New European aid for the beleaguered milk industry will allow dairy farmers to apply for compensation for cutting back production.
The fine detail of the 500million euros package announced by European Farms Commissioner Phil Hogan is still emerging but it looks as though farmers who are accepted for the scheme will receive around 12p for every litre they cut back compared to the previous year.
The package would see €150 million allocated as an incentive to dairy producers across the European Union to reduce milk production and €350 million in national envelopes to member states. The UK’s share is expected to be just over 30million euros and the UK Government will be able to top-up this money by up to 100 per cent using treasury funding, if it chooses to do so.
Individual producers will be able to apply for the scheme rather than have to go through their milk processor. And any farmer can apply even if they are retiring or processing milk on their own holding.
Following a meeting with European officials to discuss the package, the farmer’s union understands there will be four application windows for the supply management scheme, with only one application permitted per farmer. It is anticipated that all payments will be received by September 2017.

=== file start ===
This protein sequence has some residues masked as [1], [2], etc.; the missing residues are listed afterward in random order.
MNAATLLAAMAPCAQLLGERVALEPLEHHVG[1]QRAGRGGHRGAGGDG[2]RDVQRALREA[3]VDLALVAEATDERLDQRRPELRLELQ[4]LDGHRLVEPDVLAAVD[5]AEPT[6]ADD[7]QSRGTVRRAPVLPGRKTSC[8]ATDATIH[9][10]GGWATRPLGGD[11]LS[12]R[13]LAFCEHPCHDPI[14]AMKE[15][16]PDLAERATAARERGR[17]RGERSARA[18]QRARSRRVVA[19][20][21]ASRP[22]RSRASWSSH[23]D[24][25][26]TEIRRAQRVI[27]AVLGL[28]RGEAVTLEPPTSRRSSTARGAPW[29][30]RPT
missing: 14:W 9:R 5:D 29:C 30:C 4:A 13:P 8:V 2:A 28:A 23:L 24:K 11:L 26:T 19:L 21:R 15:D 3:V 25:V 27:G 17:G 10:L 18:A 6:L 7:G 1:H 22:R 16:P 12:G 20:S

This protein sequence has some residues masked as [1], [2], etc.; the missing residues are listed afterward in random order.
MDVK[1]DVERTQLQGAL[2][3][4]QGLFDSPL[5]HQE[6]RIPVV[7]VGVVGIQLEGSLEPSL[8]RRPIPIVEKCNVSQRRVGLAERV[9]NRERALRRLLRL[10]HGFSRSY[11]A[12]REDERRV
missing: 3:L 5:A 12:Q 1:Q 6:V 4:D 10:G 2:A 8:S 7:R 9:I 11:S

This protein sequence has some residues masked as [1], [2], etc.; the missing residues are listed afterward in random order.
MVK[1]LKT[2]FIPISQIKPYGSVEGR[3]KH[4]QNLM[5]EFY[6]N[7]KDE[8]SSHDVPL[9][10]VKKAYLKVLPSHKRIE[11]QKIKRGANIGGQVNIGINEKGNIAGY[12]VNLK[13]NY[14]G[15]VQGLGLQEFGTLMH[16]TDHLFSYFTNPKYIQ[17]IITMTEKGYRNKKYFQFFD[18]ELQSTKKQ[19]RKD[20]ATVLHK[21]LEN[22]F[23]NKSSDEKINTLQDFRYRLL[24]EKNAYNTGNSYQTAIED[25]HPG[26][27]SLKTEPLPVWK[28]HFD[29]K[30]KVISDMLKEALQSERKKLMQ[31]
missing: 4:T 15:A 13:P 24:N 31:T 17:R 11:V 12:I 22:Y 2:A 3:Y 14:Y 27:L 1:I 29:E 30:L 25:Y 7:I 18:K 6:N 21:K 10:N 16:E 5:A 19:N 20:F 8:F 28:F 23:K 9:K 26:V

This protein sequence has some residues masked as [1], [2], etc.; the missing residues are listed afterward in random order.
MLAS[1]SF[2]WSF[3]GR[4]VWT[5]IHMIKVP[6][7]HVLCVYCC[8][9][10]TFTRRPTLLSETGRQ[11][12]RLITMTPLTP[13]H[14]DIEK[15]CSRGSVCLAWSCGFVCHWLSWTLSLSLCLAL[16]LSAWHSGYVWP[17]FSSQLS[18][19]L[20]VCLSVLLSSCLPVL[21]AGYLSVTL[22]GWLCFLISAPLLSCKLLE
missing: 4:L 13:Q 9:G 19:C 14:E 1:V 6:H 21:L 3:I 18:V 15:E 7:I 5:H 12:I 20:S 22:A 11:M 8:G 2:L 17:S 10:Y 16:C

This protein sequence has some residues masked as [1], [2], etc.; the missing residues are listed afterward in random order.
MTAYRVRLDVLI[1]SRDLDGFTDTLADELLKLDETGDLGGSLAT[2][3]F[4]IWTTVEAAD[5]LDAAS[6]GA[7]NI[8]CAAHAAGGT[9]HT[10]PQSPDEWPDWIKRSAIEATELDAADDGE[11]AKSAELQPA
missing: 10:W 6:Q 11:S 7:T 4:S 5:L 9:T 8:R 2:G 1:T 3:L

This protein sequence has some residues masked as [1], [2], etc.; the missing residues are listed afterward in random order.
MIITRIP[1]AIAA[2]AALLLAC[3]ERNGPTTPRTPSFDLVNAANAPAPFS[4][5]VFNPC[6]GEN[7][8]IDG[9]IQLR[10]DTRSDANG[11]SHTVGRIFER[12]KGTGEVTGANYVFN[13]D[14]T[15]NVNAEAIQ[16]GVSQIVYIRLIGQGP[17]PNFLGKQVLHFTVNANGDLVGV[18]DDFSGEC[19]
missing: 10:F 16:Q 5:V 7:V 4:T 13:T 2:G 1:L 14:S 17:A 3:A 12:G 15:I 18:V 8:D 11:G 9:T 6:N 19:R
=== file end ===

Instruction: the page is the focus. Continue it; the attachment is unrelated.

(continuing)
NFU Scotland’s (NFUS) dairy committee chairman, Graeme Kilpatrick said it was “significant” that individual producers could decide to apply for the supply management money.
“Dairy farmers will be able to make a choice, based on their own circumstances, as to whether the ‘compensation’ paid from the package to produce less milk than in a period of three months in 2015 is a better option than to produce at the processors’ price,” he said.
“On the national envelope the clarification we have received is that it will not be feasible to simply pay the money directly to farmers as was done the last time. This is disappointing. We are exploring with government the best way to spend this money to benefit the dairy industry.”
The union’s chief executive, Scott Walker, said the aid was a step in the right direction but would not be enough to resolve all the issues facing dairy farmers.
He added: “We have already discussed with Scottish Government the need for this package of measures to be delivered urgently and have asked that it uses the option of match funding to double the amount of money that can be used to support the dairy industry.”